New Test to Prevent Long Bone Deformity

SCOTLAND - A new test for measuring manganese in cattle is to help reduce long bone deformity in their calves.
calendar icon 14 October 2014
clock icon 2 minute read

Scotland's Rural College has launched a new test for long bone deformity or congenital chondrodystrophy in calves has been linked to manganese deficiency in the mother during pregnancy.

It is thought to occur when the cow’s requirement of manganese has been provided almost entirely by ensiled forage both grass and whole crop.

It is believed the manganese remains “locked up” in the ration through the presence of some as yet unknown compound within the silage, preventing the cow from absorbing it fully.

Until now it has been difficult to measure the blood levels of manganese. Instead, farmers rely on reducing the amount of silage in a cow’s feed ration, which can be wholly or partially successful in most situations. Where it is not possible to alter the proportion of silage, manganese supplementation can be used. Over the past year, mineral supplements with increased amounts of manganese have become available.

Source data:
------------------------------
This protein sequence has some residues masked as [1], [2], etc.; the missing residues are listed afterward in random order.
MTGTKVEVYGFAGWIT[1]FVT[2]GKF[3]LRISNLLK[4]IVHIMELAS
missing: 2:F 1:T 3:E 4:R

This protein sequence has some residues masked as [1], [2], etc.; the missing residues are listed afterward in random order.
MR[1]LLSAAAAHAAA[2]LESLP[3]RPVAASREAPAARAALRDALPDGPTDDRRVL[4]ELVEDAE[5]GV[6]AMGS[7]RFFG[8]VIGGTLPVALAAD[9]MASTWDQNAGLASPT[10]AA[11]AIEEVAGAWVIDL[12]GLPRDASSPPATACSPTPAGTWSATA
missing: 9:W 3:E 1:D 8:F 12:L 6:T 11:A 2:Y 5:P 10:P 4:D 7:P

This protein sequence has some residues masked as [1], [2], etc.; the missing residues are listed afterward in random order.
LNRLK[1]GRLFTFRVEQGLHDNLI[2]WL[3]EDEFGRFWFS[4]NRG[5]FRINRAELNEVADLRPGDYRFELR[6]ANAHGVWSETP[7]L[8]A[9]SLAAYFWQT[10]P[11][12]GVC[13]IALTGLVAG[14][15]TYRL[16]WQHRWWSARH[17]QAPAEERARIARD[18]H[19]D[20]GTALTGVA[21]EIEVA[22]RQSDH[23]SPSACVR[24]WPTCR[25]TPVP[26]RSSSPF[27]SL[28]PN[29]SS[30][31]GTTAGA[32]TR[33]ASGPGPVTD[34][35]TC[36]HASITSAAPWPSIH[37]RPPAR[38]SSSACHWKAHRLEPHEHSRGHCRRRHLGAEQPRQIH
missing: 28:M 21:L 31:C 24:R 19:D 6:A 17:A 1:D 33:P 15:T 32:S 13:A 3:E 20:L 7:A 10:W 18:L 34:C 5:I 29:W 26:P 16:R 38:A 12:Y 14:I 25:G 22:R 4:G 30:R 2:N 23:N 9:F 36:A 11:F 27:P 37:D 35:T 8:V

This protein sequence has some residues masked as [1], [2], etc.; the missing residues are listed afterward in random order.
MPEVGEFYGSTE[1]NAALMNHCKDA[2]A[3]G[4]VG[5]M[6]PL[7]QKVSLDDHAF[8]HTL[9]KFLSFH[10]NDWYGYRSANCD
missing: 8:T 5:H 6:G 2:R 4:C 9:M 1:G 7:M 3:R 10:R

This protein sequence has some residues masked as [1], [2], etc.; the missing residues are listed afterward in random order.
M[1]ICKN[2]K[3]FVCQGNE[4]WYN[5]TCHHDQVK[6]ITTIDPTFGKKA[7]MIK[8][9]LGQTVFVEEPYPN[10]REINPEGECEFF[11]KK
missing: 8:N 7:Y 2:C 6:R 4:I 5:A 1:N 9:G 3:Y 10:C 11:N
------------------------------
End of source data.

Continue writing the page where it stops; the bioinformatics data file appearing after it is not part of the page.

SRUC Veterinary Services (part of SAC Consulting, a Division of SRUC) has now established an assay (test) to measure the concentration of manganese in the blood of the cows and provide a tool to monitor manganese levels in herds where there is a high risk of calves being born with long bone deformity.

SRUC Veterinary Manager George Caldow said: “We recommend that once cows have been on the silage ration for more than one week they should be blood sampled. At least six cows should be bled.

Where low concentrations of manganese are found then the manganese enriched mineral supplement can be added to the ration. Follow up sampling can then be carried out to show the effect that the supplementation has had on the blood manganese concentration.

“It is also important to recognise that certain mycotoxins can have impact on the normal growth of bones in the developing calf during pregnancy and cause a similar deformity. Therefore visibly spoiled forage should not be fed to pregnant cows to minimise this risk.”

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